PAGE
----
The US investigation remains “open but inactive because of the failure of our law enforcement authorities to support their investigation”. said Lewis.
He added that Corruption Watch noted that in 2008, Advocate Norman Arendse, who was then chairman of the adjudication committee for the CPS tender, had alleged, under oath, that while he was deliberating the tender, Gideon Sam, who claimed to represent CPS, had made a statement about having “an open cheque book”.
Lewis also noted “the shadowy role played by the President’s legal adviser, Mr Michael Hulley as a ‘strategic advisor'’ to Sassa in the adjudication of the R10-billion contract” and, asked Lewis, why was Sassa unable to produce a contract with Hulley or proof that he was remunerated, who was paying him and who he was representing.
“This is arguably the most serious scandal to emerge in democratic South Africa. At stake are the lives of the most deprived people in South Africa. Dlamini and Sassa have ensured that the only realistic option for ensuring the grants are paid is a further contract with CPS.”
On Wednesday, the South African Reserve Bank as well as Sassa and Department of Social Development officials reported back to Parliament’s portfolio committee on social development. The minister also failed to attend this briefing.
Pressed by MPs, Social Development DG, Zane Dangor, said one alternative strategy should negotiations with CPS be unsuccessful would be to pay out grants through banks as at least 90 percent of beneficiaries had bank accounts. For those with bank accounts and Sassa cards, an option was to use Postbank outlets, but this would mean moving these beneficiaries from biometrics to PIN.
If all else failed, said Dangor, “We will do what we have done in exceptional cases in the past. It is risky, but it has been done before. It is to take cash directly on trucks and pay people. That option will be deployed if all else fails. We don’t foresee that happening, though.”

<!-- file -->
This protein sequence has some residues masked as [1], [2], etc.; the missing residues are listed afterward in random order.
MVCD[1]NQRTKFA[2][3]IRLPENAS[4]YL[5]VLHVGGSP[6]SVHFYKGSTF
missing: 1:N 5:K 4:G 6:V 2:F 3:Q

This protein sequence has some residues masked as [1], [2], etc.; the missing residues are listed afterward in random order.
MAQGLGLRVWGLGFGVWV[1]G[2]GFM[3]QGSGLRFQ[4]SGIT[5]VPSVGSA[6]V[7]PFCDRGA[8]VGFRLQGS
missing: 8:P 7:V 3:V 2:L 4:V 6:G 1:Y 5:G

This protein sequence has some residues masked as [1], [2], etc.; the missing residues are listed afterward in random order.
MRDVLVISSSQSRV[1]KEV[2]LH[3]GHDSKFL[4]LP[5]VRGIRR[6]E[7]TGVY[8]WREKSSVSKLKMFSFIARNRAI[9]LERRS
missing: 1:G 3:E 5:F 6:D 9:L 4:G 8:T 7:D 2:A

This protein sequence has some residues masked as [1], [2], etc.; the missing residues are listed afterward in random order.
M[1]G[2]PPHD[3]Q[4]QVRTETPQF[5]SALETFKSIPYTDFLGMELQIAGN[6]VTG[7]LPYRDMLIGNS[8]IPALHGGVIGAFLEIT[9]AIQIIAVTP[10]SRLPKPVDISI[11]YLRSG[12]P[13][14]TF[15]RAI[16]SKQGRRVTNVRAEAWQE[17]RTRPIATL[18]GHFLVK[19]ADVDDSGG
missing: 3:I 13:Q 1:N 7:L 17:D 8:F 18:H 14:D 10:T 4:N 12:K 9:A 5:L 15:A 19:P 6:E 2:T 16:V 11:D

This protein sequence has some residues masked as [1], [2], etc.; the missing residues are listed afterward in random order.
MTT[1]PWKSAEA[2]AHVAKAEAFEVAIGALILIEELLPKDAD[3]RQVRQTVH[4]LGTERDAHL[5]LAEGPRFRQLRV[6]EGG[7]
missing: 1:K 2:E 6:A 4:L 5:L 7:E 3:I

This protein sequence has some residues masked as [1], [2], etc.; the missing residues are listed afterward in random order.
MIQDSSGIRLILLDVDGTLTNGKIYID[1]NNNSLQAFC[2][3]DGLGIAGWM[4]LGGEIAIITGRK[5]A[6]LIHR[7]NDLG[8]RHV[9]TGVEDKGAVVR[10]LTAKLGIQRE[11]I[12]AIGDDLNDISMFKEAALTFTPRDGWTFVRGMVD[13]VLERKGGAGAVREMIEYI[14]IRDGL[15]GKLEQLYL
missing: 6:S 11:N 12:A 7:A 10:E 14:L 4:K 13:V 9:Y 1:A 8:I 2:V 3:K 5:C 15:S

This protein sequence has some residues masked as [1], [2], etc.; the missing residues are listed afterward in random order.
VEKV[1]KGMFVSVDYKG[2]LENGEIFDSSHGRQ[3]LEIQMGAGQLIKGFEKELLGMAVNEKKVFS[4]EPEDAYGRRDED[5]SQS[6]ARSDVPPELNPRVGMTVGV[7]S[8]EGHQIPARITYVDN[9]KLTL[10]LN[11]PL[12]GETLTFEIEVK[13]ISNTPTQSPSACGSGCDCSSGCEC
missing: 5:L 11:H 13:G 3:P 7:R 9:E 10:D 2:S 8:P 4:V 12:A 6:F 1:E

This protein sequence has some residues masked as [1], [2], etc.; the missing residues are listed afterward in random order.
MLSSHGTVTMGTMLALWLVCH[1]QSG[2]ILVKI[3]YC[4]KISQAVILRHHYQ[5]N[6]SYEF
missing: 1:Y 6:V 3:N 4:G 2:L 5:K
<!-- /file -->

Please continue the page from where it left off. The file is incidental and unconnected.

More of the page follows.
(NB: Putting things into perspective – even if Dangor is correct, and 90 percent of grantees indeed have bank accounts already, that would leave 1.7-million people without guarantee they could eat after the April 1; if one considers that most of them have dependents, that number can grow to 5-million people placed in life-threatening danger. The scale of such a catastrophe is difficult to fathom.)
There is clear tension between officials of the department as well as in Sassa who are genuinely desperate to prevent a catastrophe and find a solution before April 1 but who appear to be thwarted at every turn by an absent minister who has been neither transparent nor accountable with regard to Sassa’s relationship with CPS.
It is believed that Minister Dlamini might soon be travelling to New York to attend the 61st session of the UN’s Commission on the Status of Women which takes place from March 13 to 24 (about a week before the March 31 expiry of the CPS contract). Considering that the vast bulk of social grants go to women, and particularly older women in South Africa, it might be prudent for the errant minister, should she be considering attending the New York conference, to concentrate rather on the status of women in her own country and at least allowing the other people to solve the crisis she has been instrumental in creating.